(Please see my Part One before you read this story, where I provide background regarding Mexican Dia de los Muertos, or Day of the Dead.)
This beautiful young woman sings with Mariachi Quinto Sol, from Seattle’s University of Washington, as they welcome you to Day Two of our big Dia de los Muertos festival. If you’ve never heard a Mariachi singer in person, let me say: they belt it out, and put every ounce of their soul into their performance.
Mariachi Quinto Sol is a rather small Mariachi unit. They need some horns! If I could play one, I would offer my talents to the group. But, I’m just another guitar player. They have plenty of those!
When Mariachi Quinto Sol’s spirited performance ended, this giant puppet led a procession of Oaxacan dancers to the stage. They owned the Seattle Center Armory for the next hour, as they presented an incredible, unforgettable show. They brought a phantasmagoria of brilliant color with them.
The Oaxacan women shown here, engaged in lively dance, made their headdresses, which were actually baskets. They held the baskets on top of their heads with one hand, and swirled and twirled around and around. I don’t know how they did it. And this went on for way longer than a few minutes.
One more photo of the women in their wonderful apparel and headdresses. If you come to Seattle’s Northwest Regional Folklife Festival in May, and you’re fortunate, you’ll have an opportunity to see the people of Oaxaca. They’re frequent performers at the annual event.
Banda Gozona’s tuba player is really pushing air through his horn as the young woman dances. He’s wearing red high-top Converse court shoes!
Seattle’s favorites, Banda Gozona’s members are professional musicians who donate their performance in order to provide live music for Oaxacan dance ensembles. As you can see, the female dancers have removed their basket-headdresses and placed them in front of the stage. It seems that, at a Oaxacan celebration, everything is done with beauty in mind.
In this light-hearted dance, the lead dancers play the part of male and female birds.
Young women wear Dia de los Muertos masks, as they hold up their hand-made skirts, and dance.
Close-up of masked dancers.
These women wear satin skirts. They also wear hand-beaded collars, which, due to their intricate nature are very time-consuming to create.
Here, senors dressed in simple clothing which pays tribute to Oaxacan agricultural tradition accompany their senoritas in a colorful dance.
This dance showcases the children of the dance ensemble. They’re learning to embrace their culture at a young age. The program’s MC emphasized that, no matter what your language or background, it’s very important to learn your culture, and to pass it on to the next generation.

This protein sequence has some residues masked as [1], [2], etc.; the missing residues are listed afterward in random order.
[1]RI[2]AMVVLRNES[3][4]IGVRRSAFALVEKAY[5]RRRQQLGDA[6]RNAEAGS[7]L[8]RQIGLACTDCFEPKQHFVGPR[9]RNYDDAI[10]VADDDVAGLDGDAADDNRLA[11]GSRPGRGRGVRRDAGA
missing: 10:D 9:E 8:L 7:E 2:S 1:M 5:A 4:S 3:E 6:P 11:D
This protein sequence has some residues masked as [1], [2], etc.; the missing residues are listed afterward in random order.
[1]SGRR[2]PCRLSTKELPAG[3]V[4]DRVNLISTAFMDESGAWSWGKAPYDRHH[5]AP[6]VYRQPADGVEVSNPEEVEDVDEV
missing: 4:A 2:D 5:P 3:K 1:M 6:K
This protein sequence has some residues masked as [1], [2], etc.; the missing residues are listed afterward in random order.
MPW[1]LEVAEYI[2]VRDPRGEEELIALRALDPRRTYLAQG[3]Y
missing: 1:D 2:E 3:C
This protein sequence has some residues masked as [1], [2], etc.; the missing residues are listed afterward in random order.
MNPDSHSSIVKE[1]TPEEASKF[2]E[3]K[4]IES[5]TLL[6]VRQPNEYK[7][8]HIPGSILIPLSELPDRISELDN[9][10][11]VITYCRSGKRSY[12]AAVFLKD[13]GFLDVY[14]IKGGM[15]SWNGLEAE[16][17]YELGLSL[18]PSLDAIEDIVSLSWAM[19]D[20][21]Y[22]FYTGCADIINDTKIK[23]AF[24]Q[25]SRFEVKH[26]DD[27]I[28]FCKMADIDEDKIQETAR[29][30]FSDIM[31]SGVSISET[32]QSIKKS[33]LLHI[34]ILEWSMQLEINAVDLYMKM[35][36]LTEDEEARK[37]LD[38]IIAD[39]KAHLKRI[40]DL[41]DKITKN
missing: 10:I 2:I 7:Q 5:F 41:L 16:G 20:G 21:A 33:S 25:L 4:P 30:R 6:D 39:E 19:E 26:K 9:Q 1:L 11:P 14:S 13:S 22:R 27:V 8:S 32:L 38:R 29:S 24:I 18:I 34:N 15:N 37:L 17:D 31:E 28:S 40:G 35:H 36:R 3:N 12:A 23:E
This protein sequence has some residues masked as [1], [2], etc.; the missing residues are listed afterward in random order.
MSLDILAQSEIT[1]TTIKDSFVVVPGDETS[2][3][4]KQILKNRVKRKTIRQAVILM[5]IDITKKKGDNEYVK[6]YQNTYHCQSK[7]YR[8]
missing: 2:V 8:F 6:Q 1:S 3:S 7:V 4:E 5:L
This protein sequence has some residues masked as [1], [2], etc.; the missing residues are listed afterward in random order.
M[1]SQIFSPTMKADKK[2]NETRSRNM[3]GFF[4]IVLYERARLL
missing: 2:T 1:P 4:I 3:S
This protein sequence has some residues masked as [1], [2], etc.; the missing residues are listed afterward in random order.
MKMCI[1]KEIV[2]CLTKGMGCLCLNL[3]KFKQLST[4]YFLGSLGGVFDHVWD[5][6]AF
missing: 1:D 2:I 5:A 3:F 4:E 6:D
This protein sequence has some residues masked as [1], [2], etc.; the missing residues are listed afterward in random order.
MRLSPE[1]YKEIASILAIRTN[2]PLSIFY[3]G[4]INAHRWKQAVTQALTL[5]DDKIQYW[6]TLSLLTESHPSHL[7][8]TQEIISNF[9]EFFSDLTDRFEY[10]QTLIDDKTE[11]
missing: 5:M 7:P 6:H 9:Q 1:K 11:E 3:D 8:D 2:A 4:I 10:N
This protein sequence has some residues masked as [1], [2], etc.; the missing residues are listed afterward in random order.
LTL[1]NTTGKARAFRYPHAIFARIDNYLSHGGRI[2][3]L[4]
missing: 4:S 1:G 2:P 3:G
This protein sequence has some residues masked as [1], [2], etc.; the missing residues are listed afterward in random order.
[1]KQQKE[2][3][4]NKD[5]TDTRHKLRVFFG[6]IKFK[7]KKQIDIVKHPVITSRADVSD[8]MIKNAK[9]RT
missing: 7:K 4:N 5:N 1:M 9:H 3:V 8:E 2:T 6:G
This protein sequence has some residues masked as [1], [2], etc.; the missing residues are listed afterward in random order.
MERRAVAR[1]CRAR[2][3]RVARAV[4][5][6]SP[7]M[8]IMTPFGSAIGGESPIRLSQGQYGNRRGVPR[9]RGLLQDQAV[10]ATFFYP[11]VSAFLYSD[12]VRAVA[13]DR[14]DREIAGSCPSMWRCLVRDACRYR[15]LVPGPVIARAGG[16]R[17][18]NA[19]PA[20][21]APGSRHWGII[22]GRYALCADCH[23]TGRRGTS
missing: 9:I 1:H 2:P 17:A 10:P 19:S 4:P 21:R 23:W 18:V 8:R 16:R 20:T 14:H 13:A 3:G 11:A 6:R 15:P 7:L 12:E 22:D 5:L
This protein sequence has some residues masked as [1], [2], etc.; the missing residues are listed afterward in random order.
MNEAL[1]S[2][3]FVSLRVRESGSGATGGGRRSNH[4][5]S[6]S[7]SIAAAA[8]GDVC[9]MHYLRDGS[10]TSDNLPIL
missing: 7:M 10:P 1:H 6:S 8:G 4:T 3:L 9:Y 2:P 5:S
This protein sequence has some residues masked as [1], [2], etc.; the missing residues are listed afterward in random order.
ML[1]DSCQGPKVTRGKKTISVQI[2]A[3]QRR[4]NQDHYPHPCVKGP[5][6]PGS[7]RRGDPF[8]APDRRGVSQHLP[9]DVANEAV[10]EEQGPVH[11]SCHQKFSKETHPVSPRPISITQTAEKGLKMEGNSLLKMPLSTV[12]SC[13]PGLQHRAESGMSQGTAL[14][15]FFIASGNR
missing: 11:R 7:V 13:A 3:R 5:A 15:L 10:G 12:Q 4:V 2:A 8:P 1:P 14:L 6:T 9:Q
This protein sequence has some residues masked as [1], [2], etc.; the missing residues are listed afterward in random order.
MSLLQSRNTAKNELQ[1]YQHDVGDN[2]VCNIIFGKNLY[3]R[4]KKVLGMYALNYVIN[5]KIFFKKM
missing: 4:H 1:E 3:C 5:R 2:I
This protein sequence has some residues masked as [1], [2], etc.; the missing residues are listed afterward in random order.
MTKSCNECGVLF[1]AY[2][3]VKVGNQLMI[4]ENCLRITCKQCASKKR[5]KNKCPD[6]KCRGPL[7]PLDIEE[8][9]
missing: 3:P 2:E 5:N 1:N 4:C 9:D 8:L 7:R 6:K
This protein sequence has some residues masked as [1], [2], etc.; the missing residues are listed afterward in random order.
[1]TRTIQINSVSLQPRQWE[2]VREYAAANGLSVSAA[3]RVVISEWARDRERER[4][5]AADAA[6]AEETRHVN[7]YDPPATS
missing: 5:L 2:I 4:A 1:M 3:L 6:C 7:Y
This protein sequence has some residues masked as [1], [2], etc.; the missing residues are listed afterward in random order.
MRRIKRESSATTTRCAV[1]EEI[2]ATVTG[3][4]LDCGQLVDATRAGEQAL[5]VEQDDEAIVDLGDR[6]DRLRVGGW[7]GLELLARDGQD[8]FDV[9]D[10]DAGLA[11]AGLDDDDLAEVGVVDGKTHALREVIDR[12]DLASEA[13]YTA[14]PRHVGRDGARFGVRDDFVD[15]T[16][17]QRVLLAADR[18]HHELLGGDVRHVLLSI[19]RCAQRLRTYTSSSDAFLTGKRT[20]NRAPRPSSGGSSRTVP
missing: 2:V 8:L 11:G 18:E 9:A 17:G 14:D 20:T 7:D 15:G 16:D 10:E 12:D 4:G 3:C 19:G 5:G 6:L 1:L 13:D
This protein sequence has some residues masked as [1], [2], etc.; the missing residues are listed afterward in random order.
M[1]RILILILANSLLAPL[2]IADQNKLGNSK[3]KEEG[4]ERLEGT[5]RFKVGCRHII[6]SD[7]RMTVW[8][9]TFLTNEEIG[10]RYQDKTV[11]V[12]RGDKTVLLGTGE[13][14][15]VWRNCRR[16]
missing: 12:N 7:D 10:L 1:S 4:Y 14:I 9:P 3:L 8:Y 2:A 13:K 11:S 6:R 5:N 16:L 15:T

There are several regions in Oaxaca, and each has its own dance and costume. In this dance, the ensemble wears simple cotton clothing. But then, the women wear beautiful, woven red sashes, and the men were rather sporty hats.
Here, nearly two dozen women dance with — pineapples.
In Oaxacan tradition, pineapples represent a blessing. During this dance, the women held their pineapples out to the crowd, as their performance with Banda Gozona ended, in order to say “Thank you”, and “Blessings”.
Banda Gozona members stand to take a bow as they prepare to leave the stage. The women gave them their pineapples in return for their gift of music.
The Mexican state of Michoacán was also wonderfully represented today. Here, four dancers dressed as spritely old men perform La Danza de los Viejitos (The Dance of the Little Old Men). The men, wearing campesino, or peasant attire, slowly shuffled onto the stage, backs stooped, while leaning heavily on canes. Then when the music started, they danced like young men. These gentlemen were given an especially warm welcome by the audience. Let me add that La Danza de los Viejitos is an old dance which predates the arrival of the Spaniards to Mexico.
Detail of La Danza de los Viejitos.
Here, one of the little old men welcomes women bearing baskets of fruit, and Day of the Dead bread onto the stage.
Next, the women throw the fruit and delicious bread to the audience, as a way of saying, “Thank you for coming to see us perform”.
Members of the organizing committee, from Grupo Colibri, are honored for their contribution in presenting this amazing Dia de los Muertos fiesta. Grupo Colibri made the huge ofrenda, or altar, in the following photo.
For a man who doesn’t speak Spanish, it’s surprising how much Mexican culture I’ve been able to absorb. I don’t believe in past lives; if I did, I’d have to say I once lived in Oaxaca.
I hope you’ve enjoyed Day Two of Seattle Center’s Dia de los Muertos celebration, and I extend my personal invitation to you, to come in 2016. And you’d better say hello to me!
Please don’t forget to read my Day One story, wherein I provide much more insight into the Mexican Day of the Dead tradition. Thank you, and please comment.